First Circuit Reverses Judgment Against Flood Insurer

| Nov 3, 2013 | Firm News

The First Circuit has reversed a judgment that entered on behalf of a flood insurance policyholder. The Court held that the insured failed to comply with the special requirements under federal law to recover under the policy, in particular of submitting a timely claim and a sworn proof of loss.

Plaintiff owned a home insured by a Standard Flood Insurance Policy (“SFIP”) issued by Allstate Insurance Company which participates in the National Flood Insurance Program (“NFIP”). The SFIP requires that the insured’s proof of loss be signed and sworn by the insured and submitted within sixty days of the loss. The insured signed and submitted two proofs of loss totaling approximately $100,000. He also submitted a sixteen page document from his adjuster that included that loss and another $112,000 in damages. The insured did not sign or swear to the document prepared by his adjuster. Allstate paid the insured for the amount in the two sworn statements of loss and informed the insured and his adjuster that it did not think the policy covered many of the losses he was claiming. It sent him additional proof of loss forms. Those forms were completed and returned more than sixty days after the losses. Allstate denied the claim for the additional losses.

The insured filed suit. Allstate moved for summary judgment arguing that the insured failed to comply with the SFIP requirement to file proofs of loss within sixty days and that the policy did not cover the damage for which he was suing. The insured moved to compel an appraisal of his damages. The district court denied Allstate’s motion and granted the insured’s. It found sua sponte that Allstate had waived the NFIP requirements by failing to pay the full amount claimed by the insured. The appraisers found that the insured’s damages were $205,000. The district court entered judgment for that amount.

The First Circuit reviewed the law respecting the NFIP. The federal government provides subsidized flood insurance to fill a gap in the private insurance market. The Federal Emergency Management Agency (“FEMA”) administers the program and has promulgated regulations that govern adjusting, approving and paying claims for flood loss. The program allows private insurers to issue flood insurance policies under the NFIP, so-called Write-Your-Own (“WYO”) insurers. The FEMA regulations dictate the terms of the flood policies including the deadlines for submitting claims and the manner of making claims including a sworn statement of loss.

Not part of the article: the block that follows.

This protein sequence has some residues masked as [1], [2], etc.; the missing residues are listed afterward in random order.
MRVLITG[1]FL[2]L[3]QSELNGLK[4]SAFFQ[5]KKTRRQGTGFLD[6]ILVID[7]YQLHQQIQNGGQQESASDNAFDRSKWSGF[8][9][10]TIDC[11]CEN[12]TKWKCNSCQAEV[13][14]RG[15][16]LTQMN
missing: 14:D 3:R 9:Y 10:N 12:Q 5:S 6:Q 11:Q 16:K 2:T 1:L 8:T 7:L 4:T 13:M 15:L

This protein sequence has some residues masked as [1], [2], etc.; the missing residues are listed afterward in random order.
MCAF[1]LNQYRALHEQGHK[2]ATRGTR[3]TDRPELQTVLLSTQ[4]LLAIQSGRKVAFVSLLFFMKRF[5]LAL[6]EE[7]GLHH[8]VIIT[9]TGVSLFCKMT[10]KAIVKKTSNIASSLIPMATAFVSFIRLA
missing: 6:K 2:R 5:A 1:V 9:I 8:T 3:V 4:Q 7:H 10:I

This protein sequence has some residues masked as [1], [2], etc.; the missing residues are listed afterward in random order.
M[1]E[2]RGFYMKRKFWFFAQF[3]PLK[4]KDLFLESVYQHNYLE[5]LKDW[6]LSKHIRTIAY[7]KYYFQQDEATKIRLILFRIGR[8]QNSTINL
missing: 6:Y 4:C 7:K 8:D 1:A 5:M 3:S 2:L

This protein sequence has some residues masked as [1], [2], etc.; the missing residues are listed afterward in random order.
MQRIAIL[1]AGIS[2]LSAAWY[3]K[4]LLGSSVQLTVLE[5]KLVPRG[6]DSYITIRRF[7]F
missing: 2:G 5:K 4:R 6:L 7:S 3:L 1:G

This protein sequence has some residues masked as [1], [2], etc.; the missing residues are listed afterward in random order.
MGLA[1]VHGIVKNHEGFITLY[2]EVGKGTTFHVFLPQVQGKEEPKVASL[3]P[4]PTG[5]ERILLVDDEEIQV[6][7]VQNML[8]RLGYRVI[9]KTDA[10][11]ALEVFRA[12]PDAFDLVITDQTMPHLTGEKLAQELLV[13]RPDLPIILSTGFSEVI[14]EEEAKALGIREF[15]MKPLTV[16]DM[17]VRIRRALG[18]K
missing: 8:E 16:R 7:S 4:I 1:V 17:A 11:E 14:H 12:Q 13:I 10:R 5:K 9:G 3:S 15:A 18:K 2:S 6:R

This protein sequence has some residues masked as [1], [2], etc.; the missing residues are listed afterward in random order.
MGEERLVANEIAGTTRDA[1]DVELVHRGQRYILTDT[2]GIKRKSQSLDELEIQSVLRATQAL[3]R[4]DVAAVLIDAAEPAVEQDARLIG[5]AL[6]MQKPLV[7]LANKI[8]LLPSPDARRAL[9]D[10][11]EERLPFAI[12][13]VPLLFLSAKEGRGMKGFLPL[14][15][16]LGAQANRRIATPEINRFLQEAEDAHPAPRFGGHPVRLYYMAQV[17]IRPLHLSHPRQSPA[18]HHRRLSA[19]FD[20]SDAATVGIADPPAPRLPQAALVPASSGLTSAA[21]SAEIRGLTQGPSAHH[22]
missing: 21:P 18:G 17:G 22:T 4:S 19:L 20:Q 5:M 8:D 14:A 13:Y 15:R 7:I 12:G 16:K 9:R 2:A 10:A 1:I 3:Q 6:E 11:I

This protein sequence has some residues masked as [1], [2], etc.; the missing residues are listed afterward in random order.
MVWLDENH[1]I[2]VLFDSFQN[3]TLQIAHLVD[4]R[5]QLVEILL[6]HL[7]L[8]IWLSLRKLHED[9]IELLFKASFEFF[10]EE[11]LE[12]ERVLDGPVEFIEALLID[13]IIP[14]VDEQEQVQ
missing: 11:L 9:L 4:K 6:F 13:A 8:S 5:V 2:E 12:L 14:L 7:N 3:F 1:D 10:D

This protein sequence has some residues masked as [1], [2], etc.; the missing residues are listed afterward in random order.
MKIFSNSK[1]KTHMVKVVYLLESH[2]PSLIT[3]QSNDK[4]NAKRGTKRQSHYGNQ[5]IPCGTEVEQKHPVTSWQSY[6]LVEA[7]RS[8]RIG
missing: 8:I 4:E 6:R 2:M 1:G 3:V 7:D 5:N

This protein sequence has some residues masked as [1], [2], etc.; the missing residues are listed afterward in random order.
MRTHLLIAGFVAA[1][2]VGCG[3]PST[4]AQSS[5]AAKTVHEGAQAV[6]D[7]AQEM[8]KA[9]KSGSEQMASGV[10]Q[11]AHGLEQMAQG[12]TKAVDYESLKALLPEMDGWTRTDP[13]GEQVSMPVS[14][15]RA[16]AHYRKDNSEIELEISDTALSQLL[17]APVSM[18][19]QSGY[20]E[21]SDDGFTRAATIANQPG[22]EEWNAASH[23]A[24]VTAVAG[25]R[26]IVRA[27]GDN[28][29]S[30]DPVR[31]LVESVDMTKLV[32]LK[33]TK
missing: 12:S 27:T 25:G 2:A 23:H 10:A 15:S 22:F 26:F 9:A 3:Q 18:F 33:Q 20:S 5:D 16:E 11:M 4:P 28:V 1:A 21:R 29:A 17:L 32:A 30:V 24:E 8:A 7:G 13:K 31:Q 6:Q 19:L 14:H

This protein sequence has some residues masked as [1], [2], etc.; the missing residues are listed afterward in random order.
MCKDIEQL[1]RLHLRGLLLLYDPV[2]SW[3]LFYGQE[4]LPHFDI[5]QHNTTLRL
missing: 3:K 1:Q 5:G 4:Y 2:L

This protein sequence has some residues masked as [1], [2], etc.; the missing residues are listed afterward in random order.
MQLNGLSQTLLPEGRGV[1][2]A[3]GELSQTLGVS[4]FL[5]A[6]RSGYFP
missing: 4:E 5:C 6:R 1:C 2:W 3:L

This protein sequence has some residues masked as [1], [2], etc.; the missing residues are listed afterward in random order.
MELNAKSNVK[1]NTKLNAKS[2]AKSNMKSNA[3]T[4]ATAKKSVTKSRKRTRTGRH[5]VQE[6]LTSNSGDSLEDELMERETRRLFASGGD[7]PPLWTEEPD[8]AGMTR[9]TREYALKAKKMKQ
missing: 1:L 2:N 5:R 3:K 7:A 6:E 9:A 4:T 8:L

The Circuit Court said the United States Constitution mandates strict compliance with the regulatory requirements. This is because when WYO insurers issue flood insurance policies they are acting as the “fiscal agents” of the United States. The federal government pays the claims, not the insurers. The Supreme Court has held that the Appropriations Clause prohibits the judiciary from awarding claims against the United States that are not authorized by statute. In addition, a need for uniformity in federal law supports strict construction of the SFIP. This also ensures the long term sustainability of the NFIP. The requirement that the insured attest to the loss claim reduces fraud.

The Court held it was clear the insured did not comply with the requirement that he submit a sworn proof of loss within sixty days. It rejected that insured’s argument that submitting his adjuster’s statement of loss with his sworn statements sufficiently complied with the requirement. The person making a claim for federal funds is obligated to familiarize himself with the legal requirements to obtain those funds. In this case, Allstate’s adjuster gave the insured a copy of the NFIP Handbook that described how to make a claim.

The First Circuit reversed the district court’s finding of waiver. It noted that the SFIP has a waiver provision that says: “[t]his policy cannot be changed nor can any of its provisions be waived without the express written consent of the Federal Insurance Administrator. No action we take under the terms of this policy constitutes a waiver of any of our rights.” The Court reversed and remanded with instructions that the district court enter summary judgment for Allstate.

DeCosta v. Allstate Insurance Co., No. 13-1176, 2013 WL 5290030 (1st Cir. 2013)

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